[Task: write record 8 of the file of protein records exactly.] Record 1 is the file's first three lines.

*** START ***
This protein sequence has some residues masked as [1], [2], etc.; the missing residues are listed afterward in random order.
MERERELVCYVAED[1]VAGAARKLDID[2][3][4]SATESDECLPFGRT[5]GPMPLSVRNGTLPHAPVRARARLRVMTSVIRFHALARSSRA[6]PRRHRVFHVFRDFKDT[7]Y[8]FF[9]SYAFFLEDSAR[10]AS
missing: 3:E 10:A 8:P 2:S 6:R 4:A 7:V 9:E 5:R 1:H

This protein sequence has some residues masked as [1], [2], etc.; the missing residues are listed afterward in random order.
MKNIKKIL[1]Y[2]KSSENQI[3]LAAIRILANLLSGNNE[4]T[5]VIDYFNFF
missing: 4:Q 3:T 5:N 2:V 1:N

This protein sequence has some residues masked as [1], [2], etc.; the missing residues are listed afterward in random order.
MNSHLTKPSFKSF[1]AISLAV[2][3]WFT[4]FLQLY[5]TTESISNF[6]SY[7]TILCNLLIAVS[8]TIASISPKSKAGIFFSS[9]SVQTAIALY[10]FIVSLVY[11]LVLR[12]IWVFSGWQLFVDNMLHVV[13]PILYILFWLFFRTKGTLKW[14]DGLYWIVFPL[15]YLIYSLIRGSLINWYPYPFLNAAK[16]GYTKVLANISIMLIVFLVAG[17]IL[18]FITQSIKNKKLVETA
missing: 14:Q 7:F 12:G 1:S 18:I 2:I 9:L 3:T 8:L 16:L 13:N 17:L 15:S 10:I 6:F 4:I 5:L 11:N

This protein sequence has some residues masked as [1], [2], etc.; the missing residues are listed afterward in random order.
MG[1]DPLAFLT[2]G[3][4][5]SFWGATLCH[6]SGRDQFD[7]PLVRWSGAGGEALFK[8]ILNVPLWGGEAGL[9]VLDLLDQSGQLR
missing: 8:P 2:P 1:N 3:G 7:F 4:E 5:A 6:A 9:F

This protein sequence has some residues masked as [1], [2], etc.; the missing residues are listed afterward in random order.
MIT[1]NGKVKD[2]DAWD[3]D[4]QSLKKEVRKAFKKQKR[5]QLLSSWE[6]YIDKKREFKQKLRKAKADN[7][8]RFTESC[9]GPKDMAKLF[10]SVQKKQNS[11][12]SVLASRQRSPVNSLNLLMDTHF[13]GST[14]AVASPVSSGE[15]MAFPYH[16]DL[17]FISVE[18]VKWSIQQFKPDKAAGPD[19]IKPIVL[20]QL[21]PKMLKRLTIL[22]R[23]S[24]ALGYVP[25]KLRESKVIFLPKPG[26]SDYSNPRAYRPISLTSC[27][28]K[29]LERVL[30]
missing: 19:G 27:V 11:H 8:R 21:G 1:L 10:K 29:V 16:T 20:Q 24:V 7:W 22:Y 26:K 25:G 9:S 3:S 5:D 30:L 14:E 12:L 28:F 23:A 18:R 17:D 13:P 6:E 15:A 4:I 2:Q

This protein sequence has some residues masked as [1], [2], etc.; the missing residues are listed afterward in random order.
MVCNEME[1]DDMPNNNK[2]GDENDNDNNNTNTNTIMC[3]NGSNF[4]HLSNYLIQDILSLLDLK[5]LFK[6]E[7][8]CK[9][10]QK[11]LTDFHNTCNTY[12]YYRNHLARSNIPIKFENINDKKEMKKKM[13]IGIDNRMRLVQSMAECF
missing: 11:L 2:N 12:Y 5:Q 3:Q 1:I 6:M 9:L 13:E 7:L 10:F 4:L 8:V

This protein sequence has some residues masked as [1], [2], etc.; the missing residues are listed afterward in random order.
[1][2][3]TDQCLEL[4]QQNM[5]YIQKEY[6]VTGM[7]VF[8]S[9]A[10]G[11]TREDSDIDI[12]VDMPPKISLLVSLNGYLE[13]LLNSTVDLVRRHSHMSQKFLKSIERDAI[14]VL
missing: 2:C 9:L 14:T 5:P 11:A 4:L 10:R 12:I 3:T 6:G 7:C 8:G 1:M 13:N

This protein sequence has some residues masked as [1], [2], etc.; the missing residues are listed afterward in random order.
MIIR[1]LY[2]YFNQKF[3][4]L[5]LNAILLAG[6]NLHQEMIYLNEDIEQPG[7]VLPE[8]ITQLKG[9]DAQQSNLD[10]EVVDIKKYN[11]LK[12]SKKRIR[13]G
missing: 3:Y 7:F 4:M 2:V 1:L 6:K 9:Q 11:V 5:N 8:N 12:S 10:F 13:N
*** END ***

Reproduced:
This protein sequence has some residues masked as [1], [2], etc.; the missing residues are listed afterward in random order.
MIIR[1]LY[2]YFNQKF[3][4]L[5]LNAILLAG[6]NLHQEMIYLNEDIEQPG[7]VLPE[8]ITQLKG[9]DAQQSNLD[10]EVVDIKKYN[11]LK[12]SKKRIR[13]G
missing: 3:Y 7:F 4:M 2:V 1:L 6:K 9:Q 11:V 5:N 8:N 12:S 10:F 13:N